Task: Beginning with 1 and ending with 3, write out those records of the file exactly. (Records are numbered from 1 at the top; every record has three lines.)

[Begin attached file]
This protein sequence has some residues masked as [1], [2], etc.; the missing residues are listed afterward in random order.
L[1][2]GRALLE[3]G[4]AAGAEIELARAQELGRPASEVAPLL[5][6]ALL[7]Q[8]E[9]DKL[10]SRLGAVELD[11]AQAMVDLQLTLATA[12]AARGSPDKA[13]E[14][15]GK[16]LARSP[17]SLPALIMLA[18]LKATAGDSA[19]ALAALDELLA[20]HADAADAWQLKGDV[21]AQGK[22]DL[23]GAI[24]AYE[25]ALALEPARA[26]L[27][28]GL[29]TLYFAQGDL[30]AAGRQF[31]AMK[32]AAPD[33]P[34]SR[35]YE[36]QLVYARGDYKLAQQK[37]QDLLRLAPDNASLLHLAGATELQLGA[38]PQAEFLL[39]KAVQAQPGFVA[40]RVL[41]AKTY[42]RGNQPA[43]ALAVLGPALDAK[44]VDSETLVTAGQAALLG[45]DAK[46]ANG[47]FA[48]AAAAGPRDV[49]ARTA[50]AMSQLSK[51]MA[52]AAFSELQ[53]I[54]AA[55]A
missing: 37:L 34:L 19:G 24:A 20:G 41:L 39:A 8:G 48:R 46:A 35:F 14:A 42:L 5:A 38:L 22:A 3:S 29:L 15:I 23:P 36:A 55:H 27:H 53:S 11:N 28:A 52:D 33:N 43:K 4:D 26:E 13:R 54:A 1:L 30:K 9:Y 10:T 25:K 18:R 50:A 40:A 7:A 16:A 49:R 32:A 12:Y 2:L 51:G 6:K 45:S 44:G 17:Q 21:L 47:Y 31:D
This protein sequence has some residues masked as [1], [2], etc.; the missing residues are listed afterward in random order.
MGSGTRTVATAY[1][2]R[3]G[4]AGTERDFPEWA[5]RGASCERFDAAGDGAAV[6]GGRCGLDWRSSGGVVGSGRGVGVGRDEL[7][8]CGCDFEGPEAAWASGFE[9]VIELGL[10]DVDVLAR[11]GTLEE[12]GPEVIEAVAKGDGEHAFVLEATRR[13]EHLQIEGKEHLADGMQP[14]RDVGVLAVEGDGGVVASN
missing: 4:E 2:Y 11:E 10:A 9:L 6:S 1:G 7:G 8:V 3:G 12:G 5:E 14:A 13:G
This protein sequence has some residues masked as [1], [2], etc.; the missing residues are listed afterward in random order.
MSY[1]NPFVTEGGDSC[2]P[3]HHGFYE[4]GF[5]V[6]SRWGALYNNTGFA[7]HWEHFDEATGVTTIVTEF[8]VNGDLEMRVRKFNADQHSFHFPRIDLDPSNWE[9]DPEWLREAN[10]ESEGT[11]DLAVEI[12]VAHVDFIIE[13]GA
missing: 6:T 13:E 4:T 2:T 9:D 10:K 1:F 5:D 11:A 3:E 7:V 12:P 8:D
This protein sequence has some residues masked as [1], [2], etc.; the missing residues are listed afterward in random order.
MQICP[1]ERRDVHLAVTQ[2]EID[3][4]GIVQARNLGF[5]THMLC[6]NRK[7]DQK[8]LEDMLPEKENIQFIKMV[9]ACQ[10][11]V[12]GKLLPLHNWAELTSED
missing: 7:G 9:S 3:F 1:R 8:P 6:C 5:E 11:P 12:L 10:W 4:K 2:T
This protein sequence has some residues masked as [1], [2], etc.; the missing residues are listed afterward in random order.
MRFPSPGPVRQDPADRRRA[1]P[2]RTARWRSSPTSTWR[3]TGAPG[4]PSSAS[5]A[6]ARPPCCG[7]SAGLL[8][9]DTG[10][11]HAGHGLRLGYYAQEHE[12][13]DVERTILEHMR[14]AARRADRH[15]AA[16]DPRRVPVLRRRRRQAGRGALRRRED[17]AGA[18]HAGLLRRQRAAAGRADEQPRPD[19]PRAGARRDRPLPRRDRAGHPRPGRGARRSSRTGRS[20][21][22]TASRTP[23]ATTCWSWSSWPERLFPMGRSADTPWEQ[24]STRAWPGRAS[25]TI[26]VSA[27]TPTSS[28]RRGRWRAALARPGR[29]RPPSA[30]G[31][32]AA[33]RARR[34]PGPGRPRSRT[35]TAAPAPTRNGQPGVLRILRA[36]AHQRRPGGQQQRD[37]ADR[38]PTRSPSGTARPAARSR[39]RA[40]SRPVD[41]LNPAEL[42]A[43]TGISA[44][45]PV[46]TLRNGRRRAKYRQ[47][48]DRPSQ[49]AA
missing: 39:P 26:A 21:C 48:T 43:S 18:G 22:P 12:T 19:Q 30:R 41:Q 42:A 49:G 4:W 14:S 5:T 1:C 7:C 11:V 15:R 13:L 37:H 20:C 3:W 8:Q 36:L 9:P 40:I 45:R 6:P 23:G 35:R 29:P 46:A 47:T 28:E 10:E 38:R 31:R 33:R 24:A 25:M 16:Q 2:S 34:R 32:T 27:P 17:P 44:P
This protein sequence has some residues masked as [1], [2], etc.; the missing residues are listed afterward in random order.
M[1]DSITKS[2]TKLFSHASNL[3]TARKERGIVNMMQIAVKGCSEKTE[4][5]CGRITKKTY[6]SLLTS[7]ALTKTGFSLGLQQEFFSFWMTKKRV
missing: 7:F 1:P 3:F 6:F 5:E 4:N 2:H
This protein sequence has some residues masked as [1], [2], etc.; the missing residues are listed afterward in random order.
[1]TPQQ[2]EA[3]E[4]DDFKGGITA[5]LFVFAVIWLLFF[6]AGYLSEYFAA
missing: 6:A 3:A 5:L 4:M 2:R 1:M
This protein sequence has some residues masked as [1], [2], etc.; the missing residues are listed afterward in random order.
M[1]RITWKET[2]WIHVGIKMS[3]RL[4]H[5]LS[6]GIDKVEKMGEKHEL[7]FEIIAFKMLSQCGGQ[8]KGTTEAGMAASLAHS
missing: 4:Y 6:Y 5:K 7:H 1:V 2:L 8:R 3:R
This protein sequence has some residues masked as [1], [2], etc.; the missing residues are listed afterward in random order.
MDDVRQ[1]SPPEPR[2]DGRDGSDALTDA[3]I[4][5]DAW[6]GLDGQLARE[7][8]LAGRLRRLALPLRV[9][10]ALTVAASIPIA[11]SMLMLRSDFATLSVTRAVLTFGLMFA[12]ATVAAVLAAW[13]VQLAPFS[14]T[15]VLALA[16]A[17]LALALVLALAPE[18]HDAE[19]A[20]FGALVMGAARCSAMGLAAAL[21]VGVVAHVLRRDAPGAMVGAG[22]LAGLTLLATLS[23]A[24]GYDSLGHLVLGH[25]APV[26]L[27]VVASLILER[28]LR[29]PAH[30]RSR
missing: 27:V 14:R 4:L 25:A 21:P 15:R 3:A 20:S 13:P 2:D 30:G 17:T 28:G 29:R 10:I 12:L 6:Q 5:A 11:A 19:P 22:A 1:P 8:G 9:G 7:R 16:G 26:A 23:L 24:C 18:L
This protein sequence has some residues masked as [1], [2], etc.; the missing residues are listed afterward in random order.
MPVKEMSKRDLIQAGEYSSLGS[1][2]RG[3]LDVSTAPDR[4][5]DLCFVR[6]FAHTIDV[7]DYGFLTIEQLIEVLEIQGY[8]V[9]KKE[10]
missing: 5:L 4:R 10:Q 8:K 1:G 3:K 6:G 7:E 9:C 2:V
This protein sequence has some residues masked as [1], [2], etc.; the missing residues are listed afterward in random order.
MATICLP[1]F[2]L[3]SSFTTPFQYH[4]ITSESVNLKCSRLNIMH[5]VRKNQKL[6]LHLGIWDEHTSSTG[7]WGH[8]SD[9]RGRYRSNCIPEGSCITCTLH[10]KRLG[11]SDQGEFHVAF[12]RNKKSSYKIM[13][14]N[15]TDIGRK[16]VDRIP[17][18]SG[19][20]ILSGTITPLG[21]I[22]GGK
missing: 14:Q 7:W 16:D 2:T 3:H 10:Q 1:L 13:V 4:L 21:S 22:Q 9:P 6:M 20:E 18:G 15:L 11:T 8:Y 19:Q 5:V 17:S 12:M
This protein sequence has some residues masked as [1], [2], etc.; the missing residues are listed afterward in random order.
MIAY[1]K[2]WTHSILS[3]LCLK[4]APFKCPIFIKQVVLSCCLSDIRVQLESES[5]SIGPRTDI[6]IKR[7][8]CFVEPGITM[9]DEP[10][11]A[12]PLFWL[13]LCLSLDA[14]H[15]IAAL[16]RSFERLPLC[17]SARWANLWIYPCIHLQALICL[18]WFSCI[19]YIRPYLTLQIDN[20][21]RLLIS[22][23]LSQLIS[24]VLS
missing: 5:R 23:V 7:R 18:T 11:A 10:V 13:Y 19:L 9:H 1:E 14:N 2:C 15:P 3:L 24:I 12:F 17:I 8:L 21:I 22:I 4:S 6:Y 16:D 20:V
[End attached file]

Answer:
This protein sequence has some residues masked as [1], [2], etc.; the missing residues are listed afterward in random order.
L[1][2]GRALLE[3]G[4]AAGAEIELARAQELGRPASEVAPLL[5][6]ALL[7]Q[8]E[9]DKL[10]SRLGAVELD[11]AQAMVDLQLTLATA[12]AARGSPDKA[13]E[14][15]GK[16]LARSP[17]SLPALIMLA[18]LKATAGDSA[19]ALAALDELLA[20]HADAADAWQLKGDV[21]AQGK[22]DL[23]GAI[24]AYE[25]ALALEPARA[26]L[27][28]GL[29]TLYFAQGDL[30]AAGRQF[31]AMK[32]AAPD[33]P[34]SR[35]YE[36]QLVYARGDYKLAQQK[37]QDLLRLAPDNASLLHLAGATELQLGA[38]PQAEFLL[39]KAVQAQPGFVA[40]RVL[41]AKTY[42]RGNQPA[43]ALAVLGPALDAK[44]VDSETLVTAGQAALLG[45]DAK[46]ANG[47]FA[48]AAAAGPRDV[49]ARTA[50]AMSQLSK[51]MA[52]AAFSELQ[53]I[54]AA[55]A
missing: 37:L 34:L 19:G 24:A 20:G 41:L 39:A 8:G 48:R 46:A 35:F 14:A 42:L 5:A 38:L 22:A 3:S 29:L 15:I 23:P 36:A 55:H 27:H 53:S 11:N 28:A 52:D 33:N 43:K 4:D 26:E 13:R 54:A 1:L 30:K 9:Y 10:T 25:K 18:R 50:A 40:A 7:A 16:A 49:R 32:A 12:Y 2:L 51:G 6:K 45:S 44:G 17:Q 21:L 47:Y 31:D
This protein sequence has some residues masked as [1], [2], etc.; the missing residues are listed afterward in random order.
MGSGTRTVATAY[1][2]R[3]G[4]AGTERDFPEWA[5]RGASCERFDAAGDGAAV[6]GGRCGLDWRSSGGVVGSGRGVGVGRDEL[7][8]CGCDFEGPEAAWASGFE[9]VIELGL[10]DVDVLAR[11]GTLEE[12]GPEVIEAVAKGDGEHAFVLEATRR[13]EHLQIEGKEHLADGMQP[14]RDVGVLAVEGDGGVVASN
missing: 4:E 2:Y 11:E 10:A 9:L 6:S 1:G 7:G 8:V 3:G 12:G 5:E 14:A 13:G
This protein sequence has some residues masked as [1], [2], etc.; the missing residues are listed afterward in random order.
MSY[1]NPFVTEGGDSC[2]P[3]HHGFYE[4]GF[5]V[6]SRWGALYNNTGFA[7]HWEHFDEATGVTTIVTEF[8]VNGDLEMRVRKFNADQHSFHFPRIDLDPSNWE[9]DPEWLREAN[10]ESEGT[11]DLAVEI[12]VAHVDFIIE[13]GA
missing: 6:T 13:E 4:T 2:T 9:D 10:K 1:F 5:D 11:A 3:E 7:V 12:P 8:D